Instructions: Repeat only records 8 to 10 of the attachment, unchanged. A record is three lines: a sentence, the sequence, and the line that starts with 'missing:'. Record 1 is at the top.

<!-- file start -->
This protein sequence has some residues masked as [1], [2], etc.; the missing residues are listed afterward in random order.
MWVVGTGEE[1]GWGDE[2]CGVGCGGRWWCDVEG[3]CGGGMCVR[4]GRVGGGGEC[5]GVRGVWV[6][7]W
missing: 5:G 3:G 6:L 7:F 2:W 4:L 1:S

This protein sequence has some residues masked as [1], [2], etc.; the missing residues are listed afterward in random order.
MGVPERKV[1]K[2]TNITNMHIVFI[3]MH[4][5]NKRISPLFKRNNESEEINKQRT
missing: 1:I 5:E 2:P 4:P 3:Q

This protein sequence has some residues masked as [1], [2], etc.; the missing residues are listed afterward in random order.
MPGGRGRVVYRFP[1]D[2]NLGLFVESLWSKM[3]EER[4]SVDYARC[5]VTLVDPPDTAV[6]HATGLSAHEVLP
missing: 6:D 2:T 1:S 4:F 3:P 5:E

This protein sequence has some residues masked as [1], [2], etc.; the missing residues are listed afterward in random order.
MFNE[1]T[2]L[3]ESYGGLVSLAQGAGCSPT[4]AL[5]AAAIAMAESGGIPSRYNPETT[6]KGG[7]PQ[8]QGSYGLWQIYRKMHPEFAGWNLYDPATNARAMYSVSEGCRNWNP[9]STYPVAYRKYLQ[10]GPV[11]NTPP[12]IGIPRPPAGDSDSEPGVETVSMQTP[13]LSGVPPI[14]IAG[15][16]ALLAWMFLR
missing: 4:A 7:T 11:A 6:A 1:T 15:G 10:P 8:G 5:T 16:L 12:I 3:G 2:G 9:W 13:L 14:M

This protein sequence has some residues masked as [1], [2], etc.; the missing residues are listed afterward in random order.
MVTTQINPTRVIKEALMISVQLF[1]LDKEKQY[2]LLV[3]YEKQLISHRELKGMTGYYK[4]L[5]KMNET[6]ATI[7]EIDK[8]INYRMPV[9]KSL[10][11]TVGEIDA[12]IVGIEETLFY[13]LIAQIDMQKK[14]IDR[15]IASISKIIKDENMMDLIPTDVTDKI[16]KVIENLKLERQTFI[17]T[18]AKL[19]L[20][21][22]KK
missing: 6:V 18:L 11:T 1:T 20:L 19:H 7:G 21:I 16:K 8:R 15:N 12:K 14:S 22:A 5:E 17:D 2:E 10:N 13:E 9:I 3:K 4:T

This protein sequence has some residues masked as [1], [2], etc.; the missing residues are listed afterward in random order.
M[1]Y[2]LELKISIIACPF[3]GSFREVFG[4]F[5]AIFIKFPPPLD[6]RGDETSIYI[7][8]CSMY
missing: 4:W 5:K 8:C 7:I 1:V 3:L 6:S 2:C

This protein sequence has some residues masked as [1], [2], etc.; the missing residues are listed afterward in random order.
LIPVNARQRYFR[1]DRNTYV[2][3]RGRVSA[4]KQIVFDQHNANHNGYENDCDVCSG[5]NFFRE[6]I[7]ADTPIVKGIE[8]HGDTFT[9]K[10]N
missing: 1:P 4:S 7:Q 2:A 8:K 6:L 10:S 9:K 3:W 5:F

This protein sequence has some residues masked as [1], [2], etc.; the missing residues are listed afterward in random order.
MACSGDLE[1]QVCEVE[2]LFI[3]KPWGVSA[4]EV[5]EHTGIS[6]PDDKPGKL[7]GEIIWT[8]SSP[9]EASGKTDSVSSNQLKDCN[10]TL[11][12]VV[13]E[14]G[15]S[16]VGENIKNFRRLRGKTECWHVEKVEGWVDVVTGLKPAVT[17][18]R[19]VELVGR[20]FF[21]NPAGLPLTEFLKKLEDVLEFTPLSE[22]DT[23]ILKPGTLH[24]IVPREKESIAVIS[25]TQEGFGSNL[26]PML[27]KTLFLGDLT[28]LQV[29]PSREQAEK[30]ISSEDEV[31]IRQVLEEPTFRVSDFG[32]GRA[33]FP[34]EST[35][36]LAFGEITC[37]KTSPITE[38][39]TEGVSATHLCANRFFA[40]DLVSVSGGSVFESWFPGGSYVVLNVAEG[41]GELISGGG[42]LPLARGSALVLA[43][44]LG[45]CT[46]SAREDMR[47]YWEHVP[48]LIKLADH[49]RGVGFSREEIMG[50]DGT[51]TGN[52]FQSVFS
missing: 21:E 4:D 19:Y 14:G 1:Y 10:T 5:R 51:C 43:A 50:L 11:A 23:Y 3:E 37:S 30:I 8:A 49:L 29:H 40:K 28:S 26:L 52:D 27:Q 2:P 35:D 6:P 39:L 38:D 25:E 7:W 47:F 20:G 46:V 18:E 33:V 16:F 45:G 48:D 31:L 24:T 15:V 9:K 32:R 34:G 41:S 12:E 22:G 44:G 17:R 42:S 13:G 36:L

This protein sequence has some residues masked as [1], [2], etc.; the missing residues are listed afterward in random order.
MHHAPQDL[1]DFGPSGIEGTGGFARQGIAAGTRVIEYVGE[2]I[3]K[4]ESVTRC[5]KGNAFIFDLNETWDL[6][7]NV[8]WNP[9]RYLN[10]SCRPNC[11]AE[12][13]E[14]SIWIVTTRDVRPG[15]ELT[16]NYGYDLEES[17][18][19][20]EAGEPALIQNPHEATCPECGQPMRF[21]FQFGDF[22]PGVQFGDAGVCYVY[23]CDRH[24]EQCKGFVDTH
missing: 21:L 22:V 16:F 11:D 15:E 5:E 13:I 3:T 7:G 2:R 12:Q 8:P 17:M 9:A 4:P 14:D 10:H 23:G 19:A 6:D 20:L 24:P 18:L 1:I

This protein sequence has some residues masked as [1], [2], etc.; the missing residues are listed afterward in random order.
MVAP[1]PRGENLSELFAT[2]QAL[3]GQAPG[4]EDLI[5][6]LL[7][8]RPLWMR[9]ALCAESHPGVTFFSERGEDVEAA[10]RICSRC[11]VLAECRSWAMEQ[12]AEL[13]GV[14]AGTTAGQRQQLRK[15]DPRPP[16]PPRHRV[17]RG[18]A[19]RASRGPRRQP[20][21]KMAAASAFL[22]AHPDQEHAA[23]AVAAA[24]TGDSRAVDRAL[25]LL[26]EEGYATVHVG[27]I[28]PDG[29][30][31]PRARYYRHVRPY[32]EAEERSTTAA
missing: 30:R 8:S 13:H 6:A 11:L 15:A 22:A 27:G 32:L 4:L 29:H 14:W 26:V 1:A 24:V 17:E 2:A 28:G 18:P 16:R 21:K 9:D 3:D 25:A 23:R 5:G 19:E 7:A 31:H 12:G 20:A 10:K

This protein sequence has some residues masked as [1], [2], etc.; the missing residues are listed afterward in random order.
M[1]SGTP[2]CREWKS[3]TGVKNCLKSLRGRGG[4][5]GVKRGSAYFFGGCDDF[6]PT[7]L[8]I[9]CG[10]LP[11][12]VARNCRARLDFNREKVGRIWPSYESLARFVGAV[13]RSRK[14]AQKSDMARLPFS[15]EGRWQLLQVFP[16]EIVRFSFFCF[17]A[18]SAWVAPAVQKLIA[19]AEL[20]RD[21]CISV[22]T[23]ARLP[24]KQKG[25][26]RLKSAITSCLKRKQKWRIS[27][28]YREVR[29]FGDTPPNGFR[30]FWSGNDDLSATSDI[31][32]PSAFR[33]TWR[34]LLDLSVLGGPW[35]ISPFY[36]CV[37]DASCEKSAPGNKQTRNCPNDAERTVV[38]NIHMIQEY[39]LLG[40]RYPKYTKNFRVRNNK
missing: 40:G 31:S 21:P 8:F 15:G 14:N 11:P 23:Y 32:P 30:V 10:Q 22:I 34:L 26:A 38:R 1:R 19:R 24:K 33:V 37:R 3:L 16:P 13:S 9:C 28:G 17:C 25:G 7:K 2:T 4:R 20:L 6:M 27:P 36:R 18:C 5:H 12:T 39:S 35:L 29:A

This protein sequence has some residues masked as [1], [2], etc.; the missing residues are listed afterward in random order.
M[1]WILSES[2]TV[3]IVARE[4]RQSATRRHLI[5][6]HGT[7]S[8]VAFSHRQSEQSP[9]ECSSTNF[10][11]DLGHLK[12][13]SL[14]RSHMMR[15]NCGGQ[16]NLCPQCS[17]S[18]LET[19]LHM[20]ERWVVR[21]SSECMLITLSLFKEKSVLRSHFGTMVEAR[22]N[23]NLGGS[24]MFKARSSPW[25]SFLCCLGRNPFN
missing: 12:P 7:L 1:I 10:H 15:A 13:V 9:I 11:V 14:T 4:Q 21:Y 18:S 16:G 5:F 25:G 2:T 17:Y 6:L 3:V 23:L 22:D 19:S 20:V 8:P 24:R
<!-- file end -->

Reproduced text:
This protein sequence has some residues masked as [1], [2], etc.; the missing residues are listed afterward in random order.
MACSGDLE[1]QVCEVE[2]LFI[3]KPWGVSA[4]EV[5]EHTGIS[6]PDDKPGKL[7]GEIIWT[8]SSP[9]EASGKTDSVSSNQLKDCN[10]TL[11][12]VV[13]E[14]G[15]S[16]VGENIKNFRRLRGKTECWHVEKVEGWVDVVTGLKPAVT[17][18]R[19]VELVGR[20]FF[21]NPAGLPLTEFLKKLEDVLEFTPLSE[22]DT[23]ILKPGTLH[24]IVPREKESIAVIS[25]TQEGFGSNL[26]PML[27]KTLFLGDLT[28]LQV[29]PSREQAEK[30]ISSEDEV[31]IRQVLEEPTFRVSDFG[32]GRA[33]FP[34]EST[35][36]LAFGEITC[37]KTSPITE[38][39]TEGVSATHLCANRFFA[40]DLVSVSGGSVFESWFPGGSYVVLNVAEG[41]GELISGGG[42]LPLARGSALVLA[43][44]LG[45]CT[46]SAREDMR[47]YWEHVP[48]LIKLADH[49]RGVGFSREEIMG[50]DGT[51]TGN[52]FQSVFS
missing: 21:E 4:D 19:Y 14:G 1:Y 10:T 5:R 51:C 43:A 50:L 11:A 23:Y 3:E 37:S 30:I 8:A 49:L 29:H 40:K 28:S 26:L 52:D 27:Q 2:P 35:D 6:P 39:L 38:D 25:E 7:W 47:F 20:G 46:V 18:E 33:V 16:F 45:G 48:D 31:L 24:T 15:V 9:K 32:R 34:G 41:S 12:E 22:G 44:G 17:R 42:S 13:G 36:L

This protein sequence has some residues masked as [1], [2], etc.; the missing residues are listed afterward in random order.
MHHAPQDL[1]DFGPSGIEGTGGFARQGIAAGTRVIEYVGE[2]I[3]K[4]ESVTRC[5]KGNAFIFDLNETWDL[6][7]NV[8]WNP[9]RYLN[10]SCRPNC[11]AE[12][13]E[14]SIWIVTTRDVRPG[15]ELT[16]NYGYDLEES[17][18][19][20]EAGEPALIQNPHEATCPECGQPMRF[21]FQFGDF[22]PGVQFGDAGVCYVY[23]CDRH[24]EQCKGFVDTH
missing: 21:L 22:V 16:F 11:D 15:E 5:E 13:I 3:T 7:G 2:R 12:Q 8:P 17:M 9:A 4:P 14:D 10:H 23:G 19:A 6:D 20:L 24:P 18:L 1:I

This protein sequence has some residues masked as [1], [2], etc.; the missing residues are listed afterward in random order.
MVAP[1]PRGENLSELFAT[2]QAL[3]GQAPG[4]EDLI[5][6]LL[7][8]RPLWMR[9]ALCAESHPGVTFFSERGEDVEAA[10]RICSRC[11]VLAECRSWAMEQ[12]AEL[13]GV[14]AGTTAGQRQQLRK[15]DPRPP[16]PPRHRV[17]RG[18]A[19]RASRGPRRQP[20][21]KMAAASAFL[22]AHPDQEHAA[23]AVAAA[24]TGDSRAVDRAL[25]LL[26]EEGYATVHVG[27]I[28]PDG[29][30][31]PRARYYRHVRPY[32]EAEERSTTAA
missing: 30:R 8:S 13:H 6:A 11:L 15:A 22:A 27:G 32:L 4:L 29:H 14:W 26:V 1:A 24:V 17:E 2:A 28:G 18:P 16:R 21:K 9:D 3:D 25:A 23:R 5:G 19:E 7:A 31:H 12:G 20:A 10:K